This book did not keep my interest very well, and I was rather bored. I think this has more to do with my reaction to the story rather than how good the story actually is.
For instance, the book opens with the boys sneaking up to the Hollywood sign, solely because Peter made a bet with another boy on whether he would write his initials on the sign. That type of behavior is not fitting for the Three Investigators, so the book lost me on the first page. I did not enjoy it very much.
I haven't been noticing the expletives in recent books, and apparently, these later books have fewer or no expletives.
We learn that the library has 4,000 books. This seems small to me, probably because I own more than 4,000 books.
This book grabbed my attention from the first page. It reminds me of the original Three Investigators books written by M. V. Carey. Unfortunately, the book began to lose me halfway through, and from that point, I found it a bit boring. Later, the book got interesting again.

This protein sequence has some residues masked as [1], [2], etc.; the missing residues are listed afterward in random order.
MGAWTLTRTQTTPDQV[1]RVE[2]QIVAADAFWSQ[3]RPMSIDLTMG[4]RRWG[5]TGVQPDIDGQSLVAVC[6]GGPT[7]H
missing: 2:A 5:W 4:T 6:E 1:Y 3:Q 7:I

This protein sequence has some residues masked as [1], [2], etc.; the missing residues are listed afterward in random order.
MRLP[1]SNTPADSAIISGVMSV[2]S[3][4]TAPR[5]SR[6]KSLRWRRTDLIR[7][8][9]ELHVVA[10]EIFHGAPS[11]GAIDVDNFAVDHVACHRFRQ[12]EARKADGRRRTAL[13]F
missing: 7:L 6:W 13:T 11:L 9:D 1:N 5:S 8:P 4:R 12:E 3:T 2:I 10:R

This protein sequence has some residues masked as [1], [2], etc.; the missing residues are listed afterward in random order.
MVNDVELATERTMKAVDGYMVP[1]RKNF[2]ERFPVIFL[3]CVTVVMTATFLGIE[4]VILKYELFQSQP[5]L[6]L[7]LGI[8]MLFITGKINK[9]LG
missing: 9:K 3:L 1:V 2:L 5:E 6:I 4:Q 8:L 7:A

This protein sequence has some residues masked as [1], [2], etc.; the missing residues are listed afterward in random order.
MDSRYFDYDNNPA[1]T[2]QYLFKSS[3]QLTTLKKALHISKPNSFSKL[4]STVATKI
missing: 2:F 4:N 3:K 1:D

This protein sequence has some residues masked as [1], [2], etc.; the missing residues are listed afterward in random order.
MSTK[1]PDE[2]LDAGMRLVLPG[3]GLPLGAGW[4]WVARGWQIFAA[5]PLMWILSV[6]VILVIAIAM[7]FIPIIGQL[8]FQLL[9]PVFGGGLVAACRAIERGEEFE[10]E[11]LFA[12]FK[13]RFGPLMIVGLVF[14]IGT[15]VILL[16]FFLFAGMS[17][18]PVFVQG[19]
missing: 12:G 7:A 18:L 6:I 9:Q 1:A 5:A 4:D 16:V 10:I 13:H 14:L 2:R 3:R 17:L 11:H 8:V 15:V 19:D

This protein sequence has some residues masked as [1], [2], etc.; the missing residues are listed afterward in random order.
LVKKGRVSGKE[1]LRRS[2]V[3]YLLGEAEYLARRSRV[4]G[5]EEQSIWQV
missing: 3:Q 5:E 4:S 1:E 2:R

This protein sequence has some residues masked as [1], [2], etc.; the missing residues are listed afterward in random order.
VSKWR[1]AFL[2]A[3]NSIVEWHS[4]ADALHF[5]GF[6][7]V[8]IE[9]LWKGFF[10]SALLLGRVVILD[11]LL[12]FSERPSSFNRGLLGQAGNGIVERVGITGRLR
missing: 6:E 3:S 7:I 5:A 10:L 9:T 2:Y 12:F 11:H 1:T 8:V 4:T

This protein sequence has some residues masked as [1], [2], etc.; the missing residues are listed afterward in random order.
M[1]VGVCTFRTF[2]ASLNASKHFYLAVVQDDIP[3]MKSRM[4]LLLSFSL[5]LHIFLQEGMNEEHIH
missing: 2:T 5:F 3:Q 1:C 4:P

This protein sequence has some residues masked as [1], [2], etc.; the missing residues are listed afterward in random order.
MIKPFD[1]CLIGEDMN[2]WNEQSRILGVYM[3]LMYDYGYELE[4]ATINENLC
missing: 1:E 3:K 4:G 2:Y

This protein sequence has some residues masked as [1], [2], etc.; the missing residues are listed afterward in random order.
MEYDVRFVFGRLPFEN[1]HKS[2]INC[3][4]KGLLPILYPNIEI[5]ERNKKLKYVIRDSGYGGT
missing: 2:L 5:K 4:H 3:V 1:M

This book is overall good.
This passage from page 40 pays homage to Alfred Hitchcock without ever mentioning his name.
Bob parked his vehicle directly in front of the bungalow with the sign Elivira Zuckerman. It was up one step and then through a glass door. The reception room was not occupied. Justus walked up to a large door and knocked.This book is very good.
Curious, [the Three Investigators] stepped into the office. Elvira Zuckerman sat majestically behind a gigantic desk. She stood to greet them. "Mr. Shaw contacted you about us," said Justus. "This is Bob Andrews, here is Mr. Shaw's son, Peter, and I am Justus Jonas."
While Mrs. Zuckerman came over to them, Justus winked at Peter and Bob: a picture of a famous film director hung on the wall. Mrs. Zuckerman caught the look. "An important predecessor and an important role-model. This room was once his office." Justus nodded, smiling.